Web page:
Saturday, June 27, 2015

Natural Born Storytellers


Whether they are active or retired, firefighters all have tales to tell. Considering the extraordinary things an “average firefighter” witnesses over the course of a career, this should come as no surprise.

“Do you remember the fire at the old strip mall when the captain fell on his a** on the ice right in front of the TV camera?”

“One day we were called to a man on the roof of a house, and he was stoned and wouldn’t come down…”

“How about the time that woman came to the door wearing only a g-string and a smile?”

Recently I spent some time with my dad, who has his own catalog of stories covering several decades in the fire service. I’d share some of his more entertaining experiences, but I know much of the flavor would dissipate in the retelling. There’s simply nothing like hearing about the “good old days” of the fire service from someone who lived it. The calls they ran (the good, the bad, and the strange), training (which is sometimes reminiscent of our grandparents talking about walking uphill each way to school barefoot in four feet of snow…), equipment and apparatus (technology advancements only go so far and occasionally regress), and, of course the people involved – it always comes back to the crews you work with.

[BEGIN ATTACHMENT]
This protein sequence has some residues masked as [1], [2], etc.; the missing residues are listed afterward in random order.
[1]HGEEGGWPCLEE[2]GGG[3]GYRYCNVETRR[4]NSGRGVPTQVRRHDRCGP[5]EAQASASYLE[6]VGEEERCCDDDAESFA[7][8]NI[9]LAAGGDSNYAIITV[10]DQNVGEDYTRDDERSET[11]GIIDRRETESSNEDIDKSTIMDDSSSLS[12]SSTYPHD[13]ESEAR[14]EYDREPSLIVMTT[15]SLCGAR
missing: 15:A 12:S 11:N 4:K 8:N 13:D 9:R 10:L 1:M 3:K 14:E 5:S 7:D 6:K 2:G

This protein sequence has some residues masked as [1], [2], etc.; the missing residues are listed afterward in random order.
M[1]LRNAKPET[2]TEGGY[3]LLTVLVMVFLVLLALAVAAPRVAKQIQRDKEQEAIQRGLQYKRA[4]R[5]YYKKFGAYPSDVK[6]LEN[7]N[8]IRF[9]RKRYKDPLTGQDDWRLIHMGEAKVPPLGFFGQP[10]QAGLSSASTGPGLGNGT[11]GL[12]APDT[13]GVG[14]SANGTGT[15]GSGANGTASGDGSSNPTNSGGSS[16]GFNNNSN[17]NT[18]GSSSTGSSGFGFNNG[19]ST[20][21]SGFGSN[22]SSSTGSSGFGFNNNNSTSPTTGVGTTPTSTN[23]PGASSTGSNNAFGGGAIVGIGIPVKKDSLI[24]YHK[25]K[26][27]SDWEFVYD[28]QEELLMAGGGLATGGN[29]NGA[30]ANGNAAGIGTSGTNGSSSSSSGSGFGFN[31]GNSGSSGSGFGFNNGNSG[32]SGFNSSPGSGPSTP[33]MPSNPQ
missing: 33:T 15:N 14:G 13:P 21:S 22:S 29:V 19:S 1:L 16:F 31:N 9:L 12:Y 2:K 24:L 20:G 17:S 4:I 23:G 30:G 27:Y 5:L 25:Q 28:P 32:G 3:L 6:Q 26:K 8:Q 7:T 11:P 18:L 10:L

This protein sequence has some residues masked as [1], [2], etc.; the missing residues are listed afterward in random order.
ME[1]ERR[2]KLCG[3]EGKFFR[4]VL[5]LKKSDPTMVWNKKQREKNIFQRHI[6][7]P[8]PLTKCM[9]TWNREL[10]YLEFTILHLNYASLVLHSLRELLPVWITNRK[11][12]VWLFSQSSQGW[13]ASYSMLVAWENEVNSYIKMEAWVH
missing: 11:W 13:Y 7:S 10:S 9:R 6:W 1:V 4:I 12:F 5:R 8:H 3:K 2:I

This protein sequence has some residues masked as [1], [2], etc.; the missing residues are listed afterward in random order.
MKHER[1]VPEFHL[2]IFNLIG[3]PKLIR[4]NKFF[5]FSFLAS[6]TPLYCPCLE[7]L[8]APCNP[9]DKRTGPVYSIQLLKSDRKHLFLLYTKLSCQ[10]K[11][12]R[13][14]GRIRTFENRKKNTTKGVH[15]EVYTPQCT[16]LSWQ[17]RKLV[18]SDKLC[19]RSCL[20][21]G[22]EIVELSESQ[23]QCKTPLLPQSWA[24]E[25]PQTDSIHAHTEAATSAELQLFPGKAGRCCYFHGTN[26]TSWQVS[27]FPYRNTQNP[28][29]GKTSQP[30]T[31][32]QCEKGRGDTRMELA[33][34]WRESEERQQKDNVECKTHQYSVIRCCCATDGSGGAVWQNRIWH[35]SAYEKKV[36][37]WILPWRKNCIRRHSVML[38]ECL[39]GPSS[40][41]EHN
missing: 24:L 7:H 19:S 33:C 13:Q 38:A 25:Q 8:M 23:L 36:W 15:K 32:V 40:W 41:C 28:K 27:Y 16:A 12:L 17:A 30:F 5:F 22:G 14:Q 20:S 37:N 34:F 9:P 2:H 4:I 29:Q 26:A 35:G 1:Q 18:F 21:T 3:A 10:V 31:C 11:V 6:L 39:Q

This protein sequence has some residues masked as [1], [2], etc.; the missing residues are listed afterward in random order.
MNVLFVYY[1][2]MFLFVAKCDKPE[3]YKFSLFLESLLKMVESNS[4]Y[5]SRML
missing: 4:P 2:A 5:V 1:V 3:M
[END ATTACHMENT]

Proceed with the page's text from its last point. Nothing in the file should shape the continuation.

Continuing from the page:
I have my own stable of stories, and while they may be interesting to people unfamiliar with firefighting, in my opinion they pale in comparison to the anecdotes of the older firefighters. They fought a lot more fire and had to do it without the advantages of today’s personal protective equipment, radio systems, and other advancements in technology.

If you ever have the chance to listen to firefighters of any generation sharing “war stories,” take advantage of the opportunity. It is well worth the time spent. But in lieu of stories told in person, there are plenty of books written by firefighters. Go to the Firefighters Bookstore (www.firebooks.com) and check out the memoirs, or do a search on Amazon for “firefighting books” (but read the descriptions carefully!). You can also uncover firefighting treasures in used bookstores, but it can take some determination (and luck) to find them.

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